Kallibr offers short courses for non-electrical workers who are working in the vicinity of live wires. The Working Safely Near Live Electrical Lines & Apparatus (Electrical Spotter Course) is also known as the Energex or Ergon course and will give you essential safety observer skills.
Australian WHS regulations have changed so you no longer need a specific licence to operate an excavator. However, you do need to be deemed competent – we can help with a Verification of Competency so you can get your excavator ticket.
We’re looking forward to releasing this course shortly! Mining inductions are also known as Standard 11, S11 or GI – Generic Induction. This course is the basic requirement to work safely on a mine site.
As an accredited RTO, much of the training we conduct is eligible for course funding and subsidies. In QLD, Construction Skills Queensland (CSQ) provides short course funding and upskilling support to apprentices. The Queensland Government also provides subsidised traineeships through the Skills Assure program. Plus, the BERT fund is a joint Union and Employer initiative which provides members of the Building Employees Redundancy Trust (BERT) with funding and assistance to improve their skills. Check the individual course information pages for further details.
The individual course information pages will specify whether you need any prior training. Generally, where courses have a basic, intermediate and advanced level, you need to work through these courses starting from the basic level. Rigging courses require you to have completed a dogging course first.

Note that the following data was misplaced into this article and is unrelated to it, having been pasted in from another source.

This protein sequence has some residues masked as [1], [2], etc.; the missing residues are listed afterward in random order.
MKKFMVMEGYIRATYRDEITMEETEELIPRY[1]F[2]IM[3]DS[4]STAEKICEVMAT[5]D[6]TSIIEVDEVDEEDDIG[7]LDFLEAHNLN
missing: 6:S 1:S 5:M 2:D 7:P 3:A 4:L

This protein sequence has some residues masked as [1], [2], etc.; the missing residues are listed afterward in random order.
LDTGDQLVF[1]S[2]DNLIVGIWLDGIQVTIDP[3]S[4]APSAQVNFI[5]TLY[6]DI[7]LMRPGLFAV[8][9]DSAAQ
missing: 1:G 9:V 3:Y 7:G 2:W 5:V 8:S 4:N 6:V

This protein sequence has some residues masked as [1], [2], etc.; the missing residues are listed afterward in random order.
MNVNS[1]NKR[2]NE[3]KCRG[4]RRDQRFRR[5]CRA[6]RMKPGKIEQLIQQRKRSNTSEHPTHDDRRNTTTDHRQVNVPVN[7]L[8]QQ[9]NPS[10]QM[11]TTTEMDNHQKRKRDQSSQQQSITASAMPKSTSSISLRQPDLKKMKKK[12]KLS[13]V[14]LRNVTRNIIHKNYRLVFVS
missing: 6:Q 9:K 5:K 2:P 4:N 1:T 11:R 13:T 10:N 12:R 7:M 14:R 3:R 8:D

Safe Work Australia also has some basic prerequisites for students- in most cases you need to be over 18 years of age, be able to provide 100 points of identification, and can speak and understand English at a level that is appropriate for the course.
VOCs are undertaken to verify your existing level of competency and are therefore conducted without any training or preparation. It is considered that current licenced, ticketed or competent employees and contractors have the required knowledge and skills to complete the assessment.
Any person deemed not yet competent will be offered the opportunity to undertake refresher training, and undertake another VOC assessment (which may attract an additional cost).
State WHS regulators require some form of proof that the operator has been trained in the safe use of an elevating work platform (EWP). Verbal instruction is not an effective method of training as it lacks proof of training evidence. The EWPA Yellow Card Trained Operator Licence provides adequate evidence of training and helps employers and workers comply with their safety obligations.
The EWPA suggests that safety harnesses are not required on scissor lifts unless a hazard assessment shows there is a risk of falling. EWP manufacturers are not required to fit certified harness attachment points on scissor lifts, as per the Australian Standard AS/NZS1418.10. This is a clear indication that provided the EWP is used and maintained as per the manufacturer’s recommendations, there is no requirement for a harness to be worn. The platform guard and handrails are the primary sources of fall protection for operators.
A dogger or dogman is required when selecting and inspecting lifting equipment; determining sling WLL when angle factors are applied; determining suitable lifting points and slinging & directing a load when it is out of the crane operator’s view.
If the vehicle loading crane, eg: a Hiab or Palfinger, has a lifting capacity under 10 metre tonnes, duty of care training is sufficient. If the lifting capacity is equal to or more than 10 metre tonnes, a High Risk Work licence class CV is required. Metre Tonnes can be calculated by multiplying the lifting capacity with the specified reach. ie: The VLC can lift 1.3 tonnes at a distance of 7 metres: 1.3t x 7m = 9.1 metre tonnes.